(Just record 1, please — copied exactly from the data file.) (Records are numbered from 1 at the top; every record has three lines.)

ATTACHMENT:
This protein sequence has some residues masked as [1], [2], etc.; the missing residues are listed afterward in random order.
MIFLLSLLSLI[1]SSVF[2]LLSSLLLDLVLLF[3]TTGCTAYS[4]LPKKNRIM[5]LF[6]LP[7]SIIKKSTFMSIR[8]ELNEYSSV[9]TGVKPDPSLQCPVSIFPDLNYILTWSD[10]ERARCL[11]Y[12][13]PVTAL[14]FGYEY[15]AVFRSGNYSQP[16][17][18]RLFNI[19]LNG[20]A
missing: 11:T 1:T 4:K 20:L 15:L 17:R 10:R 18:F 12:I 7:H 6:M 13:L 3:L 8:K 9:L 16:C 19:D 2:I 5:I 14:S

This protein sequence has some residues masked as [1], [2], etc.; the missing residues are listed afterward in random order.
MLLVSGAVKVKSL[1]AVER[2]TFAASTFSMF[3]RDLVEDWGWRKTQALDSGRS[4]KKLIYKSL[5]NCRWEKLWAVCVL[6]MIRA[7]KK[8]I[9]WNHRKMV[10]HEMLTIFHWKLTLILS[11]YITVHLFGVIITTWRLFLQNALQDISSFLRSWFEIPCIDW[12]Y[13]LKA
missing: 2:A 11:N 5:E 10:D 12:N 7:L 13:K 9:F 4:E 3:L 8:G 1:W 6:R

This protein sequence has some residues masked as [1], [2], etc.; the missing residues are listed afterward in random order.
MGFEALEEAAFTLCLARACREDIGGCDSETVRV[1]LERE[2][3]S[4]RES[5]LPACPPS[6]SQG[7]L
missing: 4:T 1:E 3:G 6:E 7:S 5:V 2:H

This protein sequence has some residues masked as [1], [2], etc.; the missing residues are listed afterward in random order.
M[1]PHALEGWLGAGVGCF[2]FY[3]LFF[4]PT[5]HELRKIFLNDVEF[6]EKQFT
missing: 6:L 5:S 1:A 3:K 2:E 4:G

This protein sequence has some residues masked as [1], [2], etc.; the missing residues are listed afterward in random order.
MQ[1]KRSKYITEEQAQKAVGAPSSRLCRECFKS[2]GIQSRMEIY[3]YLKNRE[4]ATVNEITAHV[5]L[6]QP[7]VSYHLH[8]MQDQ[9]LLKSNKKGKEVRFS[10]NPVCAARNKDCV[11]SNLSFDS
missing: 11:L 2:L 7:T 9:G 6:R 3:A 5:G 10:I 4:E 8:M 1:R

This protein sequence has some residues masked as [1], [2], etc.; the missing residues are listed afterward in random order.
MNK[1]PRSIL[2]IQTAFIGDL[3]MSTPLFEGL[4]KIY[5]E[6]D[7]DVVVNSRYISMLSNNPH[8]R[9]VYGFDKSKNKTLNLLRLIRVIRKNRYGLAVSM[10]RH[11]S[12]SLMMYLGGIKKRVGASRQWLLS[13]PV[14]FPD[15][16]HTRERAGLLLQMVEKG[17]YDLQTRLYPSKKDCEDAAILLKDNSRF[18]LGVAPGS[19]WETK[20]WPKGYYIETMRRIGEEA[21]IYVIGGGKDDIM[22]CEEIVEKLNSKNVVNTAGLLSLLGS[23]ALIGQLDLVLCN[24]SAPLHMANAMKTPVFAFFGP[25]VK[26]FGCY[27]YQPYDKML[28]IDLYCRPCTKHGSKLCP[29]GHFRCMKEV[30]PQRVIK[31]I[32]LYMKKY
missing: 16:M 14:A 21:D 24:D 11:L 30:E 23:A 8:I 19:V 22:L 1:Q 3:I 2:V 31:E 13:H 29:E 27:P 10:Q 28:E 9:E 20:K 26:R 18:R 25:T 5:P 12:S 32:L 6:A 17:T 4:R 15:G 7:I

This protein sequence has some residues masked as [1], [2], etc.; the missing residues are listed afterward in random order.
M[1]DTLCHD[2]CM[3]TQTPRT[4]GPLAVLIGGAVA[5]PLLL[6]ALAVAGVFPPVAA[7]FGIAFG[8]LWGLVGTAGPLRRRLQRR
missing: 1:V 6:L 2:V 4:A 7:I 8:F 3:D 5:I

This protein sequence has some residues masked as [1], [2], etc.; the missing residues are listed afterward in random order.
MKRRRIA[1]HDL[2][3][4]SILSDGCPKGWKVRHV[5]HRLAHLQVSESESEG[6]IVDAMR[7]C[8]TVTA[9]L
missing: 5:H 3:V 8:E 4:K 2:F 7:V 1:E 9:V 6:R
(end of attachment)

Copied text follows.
This protein sequence has some residues masked as [1], [2], etc.; the missing residues are listed afterward in random order.
MIFLLSLLSLI[1]SSVF[2]LLSSLLLDLVLLF[3]TTGCTAYS[4]LPKKNRIM[5]LF[6]LP[7]SIIKKSTFMSIR[8]ELNEYSSV[9]TGVKPDPSLQCPVSIFPDLNYILTWSD[10]ERARCL[11]Y[12][13]PVTAL[14]FGYEY[15]AVFRSGNYSQP[16][17][18]RLFNI[19]LNG[20]A
missing: 11:T 1:T 4:K 20:L 15:L 17:R 10:R 18:F 12:I 7:H 6:M 13:L 3:L 8:K 9:L 16:C 19:D 2:I 5:I 14:S